However, few studies have focused on the UCP3 5'-flanking or promoter region, the correlation between promoter cytosine-guanine dinucleotide (CpG) island methylation status, and UCP3 mRNA expression. In this study, bisulfite sequencing polymerase chain reaction (PCR) was used to investigate the methylation status of the UCP3 gene promoter and quantitative real-time PCR (Q-PCR) was used to measure UCP3 mRNA expression in the adipose tissue or skeletal muscle of three pig breeds at different ages.
MATERIALS AND METHODS
Animals and tissues
All animal procedures were conducted according to the Regulations for the Administration of Affairs Concerning Experimental Animals (Ministry of Science and Technology, China, revised in July 2013) and approved by the Experimental Animal Care and Use Committee of Fujian Agriculture and Forestry University (Fuzhou, Fujian, China).
Putian Black pig is a quality native breed in Fujian province and included in the list of National Livestock and Poultry Genetic Resources Protection of China. Dupu pig is a hybrid of DurocxPutian Black pig. All pigs (1, 90, and 210-day-old Putian Black pigs; 90-day-old Duroc; and 90-day-old Dupu, n = 4 per group) included in the study were euthanized at a commercial slaughterhouse. The adipose and skeletal muscle were removed immediately, washed briefly with phosphate-buffered saline, rapidly frozen in liquid nitrogen, and stored at -80[degrees]C.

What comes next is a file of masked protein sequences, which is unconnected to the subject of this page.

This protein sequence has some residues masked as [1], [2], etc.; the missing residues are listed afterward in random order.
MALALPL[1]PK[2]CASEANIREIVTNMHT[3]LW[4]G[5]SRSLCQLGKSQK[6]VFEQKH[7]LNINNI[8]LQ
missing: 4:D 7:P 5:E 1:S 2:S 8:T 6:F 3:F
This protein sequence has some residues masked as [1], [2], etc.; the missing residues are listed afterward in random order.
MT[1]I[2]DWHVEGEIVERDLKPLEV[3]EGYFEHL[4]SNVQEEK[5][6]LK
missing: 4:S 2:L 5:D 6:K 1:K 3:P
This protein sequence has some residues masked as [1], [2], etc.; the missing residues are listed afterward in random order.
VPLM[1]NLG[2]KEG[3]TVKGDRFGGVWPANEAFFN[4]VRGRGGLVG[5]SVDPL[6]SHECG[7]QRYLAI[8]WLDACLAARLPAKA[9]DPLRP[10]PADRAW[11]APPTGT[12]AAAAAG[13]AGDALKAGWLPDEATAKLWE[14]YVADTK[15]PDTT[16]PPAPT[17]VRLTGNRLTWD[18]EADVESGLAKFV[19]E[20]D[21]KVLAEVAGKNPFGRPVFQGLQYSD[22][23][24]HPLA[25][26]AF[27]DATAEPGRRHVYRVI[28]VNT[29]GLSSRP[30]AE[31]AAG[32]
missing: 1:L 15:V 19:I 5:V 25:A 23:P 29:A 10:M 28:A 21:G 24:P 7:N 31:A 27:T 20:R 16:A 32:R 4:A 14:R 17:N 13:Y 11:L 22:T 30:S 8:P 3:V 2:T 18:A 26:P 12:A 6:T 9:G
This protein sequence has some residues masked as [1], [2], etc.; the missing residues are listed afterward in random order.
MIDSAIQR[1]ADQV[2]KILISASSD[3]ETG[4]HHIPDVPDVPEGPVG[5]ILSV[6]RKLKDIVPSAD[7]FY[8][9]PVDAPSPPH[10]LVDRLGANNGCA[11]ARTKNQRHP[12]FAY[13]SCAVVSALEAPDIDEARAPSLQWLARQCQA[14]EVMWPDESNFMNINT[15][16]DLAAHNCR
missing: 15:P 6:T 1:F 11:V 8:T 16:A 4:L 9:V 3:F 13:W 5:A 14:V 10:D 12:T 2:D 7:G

Analysis and identification of the putative promoter region in the 5'-flanking of the UCP3 gene were performed using the following online tools: Promoter Scan (http://www-bimas.cit. nih.gov/molbio/proscan) , Promoter 2.0 (http://www.cbs. dtu.dk/services/Promoter/) , NNPP (http://www.fruitfly. org/seq_tools/promoter.html)  and AliBaba2.1 (http://gene-regulation.com/pub/programs/alibaba2/index.html). The CpG island predicting and primer designing were conducted by MethPrimer (http://www.urogene.org/cgi-bin/methprimer/ methprimer.cgi) .
Methylation detection of CpG island
Genomic DNA was extracted from the samples by standard phenol/chloroform procedure and modified using the EZ DNA Methylation-Gold Kit (ZYMO Research, Irvine, CA, USA) according to the manufacturer's instructions.